The Case of Synthroid (B): Marketing a Drug Coming Off Patent
The case tells the story of Synthroid from its development in 1958 as the first synthetic thyroxine molecule to its competition against generic equivalents in 2004. The case introduces students to the pharmaceutical industry, its practices, and some of the complexities of pricing and drug choice, with drug manufacturers, insurance companies, physicians, pharmacists, and patients all playing a role. It also provides a primer on hypothyroidism, its symptoms, and its treatment.
Because Synthroid was developed and introduced before FDA regulations and drug standards of identity were fully established, it was difficult for competitors to get their drugs certified as identical to Synthroid. Through a series of efforts with physicians, especially endocrinologists, Synthroid's owners were able to maintain the perception for 46 years that Synthroid was uniquely effective. In 2004, however, the FDA declared several competitive products to be bioequivalent to Synthroid, which posed a significant challenge to its owner, Abbott Laboratories. Students are challenged to consider options to maintain the drug's unit volume, revenue, and/or profit in these difficult circumstances.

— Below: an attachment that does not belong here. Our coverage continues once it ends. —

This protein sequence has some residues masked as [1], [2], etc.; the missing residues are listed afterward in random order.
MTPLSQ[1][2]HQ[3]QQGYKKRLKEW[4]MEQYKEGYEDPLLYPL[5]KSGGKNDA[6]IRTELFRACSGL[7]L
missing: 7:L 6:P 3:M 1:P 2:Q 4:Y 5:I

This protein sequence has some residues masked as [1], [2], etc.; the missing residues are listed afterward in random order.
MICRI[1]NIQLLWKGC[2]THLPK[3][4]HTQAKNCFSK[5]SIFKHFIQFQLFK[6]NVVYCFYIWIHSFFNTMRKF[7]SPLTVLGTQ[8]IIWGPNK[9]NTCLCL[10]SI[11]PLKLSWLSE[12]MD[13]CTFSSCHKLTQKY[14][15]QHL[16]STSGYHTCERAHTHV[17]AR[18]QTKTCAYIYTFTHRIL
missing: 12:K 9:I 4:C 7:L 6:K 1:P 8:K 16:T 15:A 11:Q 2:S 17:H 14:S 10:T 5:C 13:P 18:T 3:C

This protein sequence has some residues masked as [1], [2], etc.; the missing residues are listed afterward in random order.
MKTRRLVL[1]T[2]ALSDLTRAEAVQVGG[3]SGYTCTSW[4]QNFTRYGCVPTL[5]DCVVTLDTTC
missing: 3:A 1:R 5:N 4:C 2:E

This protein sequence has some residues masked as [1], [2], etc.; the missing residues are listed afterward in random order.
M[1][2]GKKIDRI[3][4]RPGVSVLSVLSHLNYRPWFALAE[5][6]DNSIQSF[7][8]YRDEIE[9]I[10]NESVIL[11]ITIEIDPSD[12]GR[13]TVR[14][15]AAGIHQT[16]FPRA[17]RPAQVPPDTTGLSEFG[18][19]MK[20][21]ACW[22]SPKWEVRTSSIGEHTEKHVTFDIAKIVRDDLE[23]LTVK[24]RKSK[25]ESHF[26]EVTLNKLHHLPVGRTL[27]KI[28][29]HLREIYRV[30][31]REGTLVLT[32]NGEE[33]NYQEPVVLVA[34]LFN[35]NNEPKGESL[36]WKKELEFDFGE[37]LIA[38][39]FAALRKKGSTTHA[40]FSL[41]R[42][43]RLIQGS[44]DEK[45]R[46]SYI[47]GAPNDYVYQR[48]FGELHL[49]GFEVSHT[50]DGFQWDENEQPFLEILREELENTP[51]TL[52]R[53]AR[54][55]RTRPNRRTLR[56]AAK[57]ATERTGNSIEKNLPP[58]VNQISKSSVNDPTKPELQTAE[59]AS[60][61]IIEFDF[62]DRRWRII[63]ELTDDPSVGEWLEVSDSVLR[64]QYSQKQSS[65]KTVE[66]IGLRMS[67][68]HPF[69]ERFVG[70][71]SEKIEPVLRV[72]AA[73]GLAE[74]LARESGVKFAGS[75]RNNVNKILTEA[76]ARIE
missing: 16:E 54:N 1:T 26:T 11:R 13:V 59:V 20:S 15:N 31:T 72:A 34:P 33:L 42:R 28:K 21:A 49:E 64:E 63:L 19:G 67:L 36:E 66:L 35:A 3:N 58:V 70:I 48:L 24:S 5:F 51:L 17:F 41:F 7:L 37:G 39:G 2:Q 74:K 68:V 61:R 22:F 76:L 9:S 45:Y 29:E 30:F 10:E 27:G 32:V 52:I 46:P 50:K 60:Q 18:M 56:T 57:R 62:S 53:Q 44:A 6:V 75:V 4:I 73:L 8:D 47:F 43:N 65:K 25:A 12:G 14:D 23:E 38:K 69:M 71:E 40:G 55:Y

The case is written in two parts. The (A) case provides background on the history of the drug, the pharmaceutical industry and its marketing practices, and hypothyroidism and its treatment, and it concludes in 2004 as Abbott's marketers face the impending challenge of defending the Synthroid business against generic competition. The (B) case describes what Abbott actually did to maintain its share in the United States and outlines its strategy in India, a market without patent protection for pharmaceuticals.
Spanish translation available.